The Octopus Project came together in the late '90s. Their music caught the ears of the folks at Peek-a-boo Records
in 2001, and the band released their first album on that label, Identification Parade, one year later. Their second album, One Ten Hundred Thousand Million, followed in 2004, and the Octopus Project went on to tour heavily over the course of the next year, appearing at festivals like Noise Pop, Wall of Sound, and SXSW, where the trio snagged the title of Best Experimental Band. The Octopus Project managed to make their way back into the studio amid all this touring, teaming up with Black Moth Super Rainbow
for their third release, 2006's The House of Apples and Eyeballs. Also that year, unbeknownst to the band, they were nominated and won a slot at the Coachella festival as a result of a MySpace contest. Buzz like this grew the band's minions significantly and 2007's Hello, Avalanche was one of their best-received works yet.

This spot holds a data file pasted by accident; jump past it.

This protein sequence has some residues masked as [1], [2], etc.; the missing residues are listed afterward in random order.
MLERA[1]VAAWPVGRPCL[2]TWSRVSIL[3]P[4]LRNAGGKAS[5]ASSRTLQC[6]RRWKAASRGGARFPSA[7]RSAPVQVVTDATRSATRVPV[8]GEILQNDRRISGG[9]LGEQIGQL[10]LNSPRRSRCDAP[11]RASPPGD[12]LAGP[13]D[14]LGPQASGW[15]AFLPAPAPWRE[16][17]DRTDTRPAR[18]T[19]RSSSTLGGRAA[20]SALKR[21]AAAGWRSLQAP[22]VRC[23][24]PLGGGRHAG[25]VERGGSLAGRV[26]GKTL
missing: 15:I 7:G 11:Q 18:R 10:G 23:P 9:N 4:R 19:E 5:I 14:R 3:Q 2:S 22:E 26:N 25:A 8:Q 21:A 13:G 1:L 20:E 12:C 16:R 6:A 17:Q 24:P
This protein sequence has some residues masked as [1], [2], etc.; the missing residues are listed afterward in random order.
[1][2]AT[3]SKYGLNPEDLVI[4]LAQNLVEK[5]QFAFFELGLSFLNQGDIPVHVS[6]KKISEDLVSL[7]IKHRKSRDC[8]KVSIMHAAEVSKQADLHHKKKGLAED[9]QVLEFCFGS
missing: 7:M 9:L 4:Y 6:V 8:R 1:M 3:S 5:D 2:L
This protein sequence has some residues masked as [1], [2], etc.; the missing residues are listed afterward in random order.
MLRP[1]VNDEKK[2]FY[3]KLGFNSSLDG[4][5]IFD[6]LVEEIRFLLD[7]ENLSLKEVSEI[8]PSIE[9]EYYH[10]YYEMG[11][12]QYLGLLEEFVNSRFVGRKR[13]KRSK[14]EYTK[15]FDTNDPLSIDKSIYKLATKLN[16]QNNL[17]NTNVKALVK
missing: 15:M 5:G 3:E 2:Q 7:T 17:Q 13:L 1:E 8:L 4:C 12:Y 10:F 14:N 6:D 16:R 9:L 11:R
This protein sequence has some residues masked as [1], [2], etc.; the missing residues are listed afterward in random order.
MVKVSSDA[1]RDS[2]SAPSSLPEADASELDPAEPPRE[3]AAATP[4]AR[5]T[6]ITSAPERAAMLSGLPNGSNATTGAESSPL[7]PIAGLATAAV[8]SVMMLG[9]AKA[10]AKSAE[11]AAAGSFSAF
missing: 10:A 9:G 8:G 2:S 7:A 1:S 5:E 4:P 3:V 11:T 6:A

They proceeded to tour tirelessly, supporting acts as divergent as Devo
, And You Will Know Us by the Trail of Dead
, and Aesop Rock
. The band followed the commercial success of Hello, Avalanche with 2010's more ambitious Hexadecagon and returned in 2013 with the pop-friendly Fever Forms, which featured fourth member Ryan Figg. The group's soundtrack for independent film Kumiko, The Treasure Hunter was released in 2015. Lauren Gurgiolo (Okkervil River
) replaced Figg, and the Octopus Project released their sixth proper album, Memory Mirror, in 2017. In January 2018, the Octopus Project released an expanded vinyl edition of Hello, Avalanche featuring a set of unreleased demos and the 2009 EP Golden Beds. ~ Margaret Reges & Paul Simpson, Rovi